In October, my very first short story will be published in the Of Fae and Fate Anthology. I think I’m still floored. In fact, an old friend introduced me as an author the other day and my knee jerk reaction was “Me? No, no that’s not true. I’m just a writer.”
Just a writer.
Or am I really an Author now?
It’s funny because I totally bought into the idea that you’re a writer until you sign that contract, then you’re an Author. With a capital A. But now I’m here and I can’t help but wonder, is it different if you just publish a short story? Should you actually cash a check before you call yourself a "capital A" Author? What does it mean if I am an Author now? how am I supposed to act? And why do I keep referring to what I do in the terms of “just___”. Just a Mom. Just a Writer. Just an Author?
As you can see, I have a lot of learning to do, and some of it requires answers you can only get from digging deep down inside. So, let’s chat about how to decide what a title should mean, professionalism, and the relationships you make and keep along the way.
I’ve been part of Writing Through Brambles for over five years. I’ve watched members publish their first works and present multiple stories for critiquing and workshopping. I’ve cheered from the sidelines as they’ve done book signings and interviews. On writing group nights, whenever I have questions, they’re always able to give me great ideas to fix problems, and book recommendations to learn more about plot and character progression.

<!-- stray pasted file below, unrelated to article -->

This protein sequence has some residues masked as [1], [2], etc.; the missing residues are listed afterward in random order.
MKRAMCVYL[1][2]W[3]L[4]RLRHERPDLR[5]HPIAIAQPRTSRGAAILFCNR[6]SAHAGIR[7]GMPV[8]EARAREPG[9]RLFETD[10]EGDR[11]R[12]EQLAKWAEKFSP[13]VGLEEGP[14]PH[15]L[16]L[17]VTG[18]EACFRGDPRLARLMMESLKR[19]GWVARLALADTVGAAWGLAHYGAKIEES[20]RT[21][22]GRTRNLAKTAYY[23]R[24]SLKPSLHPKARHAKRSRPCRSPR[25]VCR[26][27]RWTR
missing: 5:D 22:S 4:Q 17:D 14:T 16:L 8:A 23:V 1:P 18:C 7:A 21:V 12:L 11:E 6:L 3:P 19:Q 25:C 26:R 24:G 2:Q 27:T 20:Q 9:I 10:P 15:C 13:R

But even in five years, after presenting three stories, finishing one, winning NanoWrimo, and attending a bunch of conferences, I still feel like I know so little about how to be a writer that doesn’t just write when I feel like it, or who sets my work aside when life happens.
Thankfully, books, conferences, and plain old trial-and-error are great resources for learning what I need to know to take the next step in my writing career. Here are some things I’m currently studying:
How to Generate Ideas
A thought that often hangs me up when I’m writing is, “What if you can’t think of anything else to write when you’re done with this book?” It halts my progress, convincing me that even if I never finish my current work in progress, I’ll at least always have a familiar story to work with.
I’ve also noticed that all the stories I’ve thought of so far have a similar theme to them, if you strip them down to the bare bones, so in spite of having different character arcs and plot points, part of me thinks I’ve only ever had one idea in my life.
As writers, we are always chasing an upward trajectory. Higher word counts, query more agents, publish more books, earn more money... There's always another mountain to climb. That's why we attend conferences, read, and join writing groups. If we keep growing and improving, we'll finally make it to our goals where we can sit back comfortably and bask in our accomplishment. Right?
Yes. That is exactly right.
This month, I found myself feeling pretty good. I have a stable writing group that keeps me motivated, I got my first royalty check ever, and my sequel is wrapping up into a neat little package. Things are on track and the Rachel train has got momentum (woot woot!). I have to admit, a lot of this momentum comes from a year of working my tail off, but right now, I felt like I was coasting, and it felt nice.